“If take you take some risks, step up when the times are toughest, face down the bullies, lift up the downtrodden and never, ever give up – if you do these things, then next generation and the generations that follow will live in a world far better than the one we have today,” McRaven said.

A video of the speech on YouTube has received over 2 million views.

Fisher, who is not a UT graduate, became head of the Federal Reserve Bank of Dallas in 2005.

In 1993, Fisher won the Democratic primary in a special election to fill Lloyd Bentsen’s vacate Senate seat. Fisher lost to Kay Bailey Hutchison, the current Texas Exes president, in the general election.

Fisher himself served in President Bill Clinton’s administration as deputy U.S. trade representative from 1997 to 2001. He serves on one of Harvard University’s governing boards and has served on the board of directors of the UT Investment Management Company, better known as UTIMCO.

Photo Credit: Fabian Fernandez | Daily Texan Staff

Tom Horton, former president and CEO of American Airlines, spoke about his perspective on leadership Tuesday as part of the University’s VIP Distinguished Speaker Series.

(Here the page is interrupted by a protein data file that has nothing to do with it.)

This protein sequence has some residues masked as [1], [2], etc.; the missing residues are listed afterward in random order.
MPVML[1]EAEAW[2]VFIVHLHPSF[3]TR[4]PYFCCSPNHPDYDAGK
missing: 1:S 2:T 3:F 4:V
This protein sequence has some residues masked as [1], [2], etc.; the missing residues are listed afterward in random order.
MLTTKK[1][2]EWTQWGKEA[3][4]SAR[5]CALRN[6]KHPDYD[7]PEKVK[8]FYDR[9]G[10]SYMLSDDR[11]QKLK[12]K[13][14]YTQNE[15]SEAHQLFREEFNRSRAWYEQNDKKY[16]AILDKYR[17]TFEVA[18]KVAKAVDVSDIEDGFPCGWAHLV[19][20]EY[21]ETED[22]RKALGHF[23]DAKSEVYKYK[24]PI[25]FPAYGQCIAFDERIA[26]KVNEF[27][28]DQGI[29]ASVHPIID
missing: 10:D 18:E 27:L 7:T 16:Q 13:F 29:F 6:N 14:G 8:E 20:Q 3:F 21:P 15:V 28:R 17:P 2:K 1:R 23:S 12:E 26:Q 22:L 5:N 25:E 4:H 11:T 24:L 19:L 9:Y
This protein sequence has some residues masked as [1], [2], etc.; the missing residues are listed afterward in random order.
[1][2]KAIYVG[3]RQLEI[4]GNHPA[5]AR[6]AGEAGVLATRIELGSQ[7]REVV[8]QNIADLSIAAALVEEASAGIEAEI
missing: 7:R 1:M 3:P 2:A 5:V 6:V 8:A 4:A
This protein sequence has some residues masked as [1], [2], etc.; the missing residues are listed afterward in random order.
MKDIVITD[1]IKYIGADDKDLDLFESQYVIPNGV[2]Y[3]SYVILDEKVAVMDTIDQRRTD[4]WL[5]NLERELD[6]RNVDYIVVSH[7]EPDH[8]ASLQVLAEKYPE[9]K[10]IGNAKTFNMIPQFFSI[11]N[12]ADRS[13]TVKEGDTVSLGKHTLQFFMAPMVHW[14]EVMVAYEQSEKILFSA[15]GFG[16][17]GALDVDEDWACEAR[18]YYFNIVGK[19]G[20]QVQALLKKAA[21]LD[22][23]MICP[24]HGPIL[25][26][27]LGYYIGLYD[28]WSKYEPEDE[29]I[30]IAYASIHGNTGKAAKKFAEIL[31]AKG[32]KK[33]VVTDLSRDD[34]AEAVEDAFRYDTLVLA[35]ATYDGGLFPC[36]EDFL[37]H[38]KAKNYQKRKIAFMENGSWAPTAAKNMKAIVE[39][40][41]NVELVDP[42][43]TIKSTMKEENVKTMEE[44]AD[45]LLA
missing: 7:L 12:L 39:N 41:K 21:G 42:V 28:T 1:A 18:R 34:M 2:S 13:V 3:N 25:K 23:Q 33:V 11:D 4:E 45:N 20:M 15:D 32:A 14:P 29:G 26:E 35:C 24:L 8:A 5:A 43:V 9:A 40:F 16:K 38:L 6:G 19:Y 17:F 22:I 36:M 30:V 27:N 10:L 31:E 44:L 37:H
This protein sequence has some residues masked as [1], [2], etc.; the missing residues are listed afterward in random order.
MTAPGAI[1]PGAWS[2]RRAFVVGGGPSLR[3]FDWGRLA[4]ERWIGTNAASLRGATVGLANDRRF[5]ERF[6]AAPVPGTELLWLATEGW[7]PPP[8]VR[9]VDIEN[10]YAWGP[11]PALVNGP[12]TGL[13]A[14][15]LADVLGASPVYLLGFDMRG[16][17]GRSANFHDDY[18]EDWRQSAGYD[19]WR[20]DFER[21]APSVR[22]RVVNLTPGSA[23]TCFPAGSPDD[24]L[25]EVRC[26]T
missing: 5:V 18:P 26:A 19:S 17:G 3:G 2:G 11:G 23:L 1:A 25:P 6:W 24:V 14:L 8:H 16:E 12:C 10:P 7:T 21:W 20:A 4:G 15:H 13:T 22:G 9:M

Horton was president, chairman and CEO of AMR Corporation until its merger with US Airways Group formed American Airlines Group, Inc. in December 2013.

After being elected president of AMR Corporation, then immediately voting with the board of directors to declare bankruptcy in one decisive 2011 phone call, Horton said it was his stubbornness and determination that allowed him to remain optimistic and eventually help turn the company around.

“I had sort of a dogged, maybe persistent, belief in that, and I think people eventually got behind me — that’s where we landed,” Horton said. “Stubbornness almost to the point of dumb optimism [allowed me to be successful].”

McCombs Undergraduate Dean David Platt, who interviewed Horton throughout the talk, said he would emphasize to students the importance of persistence.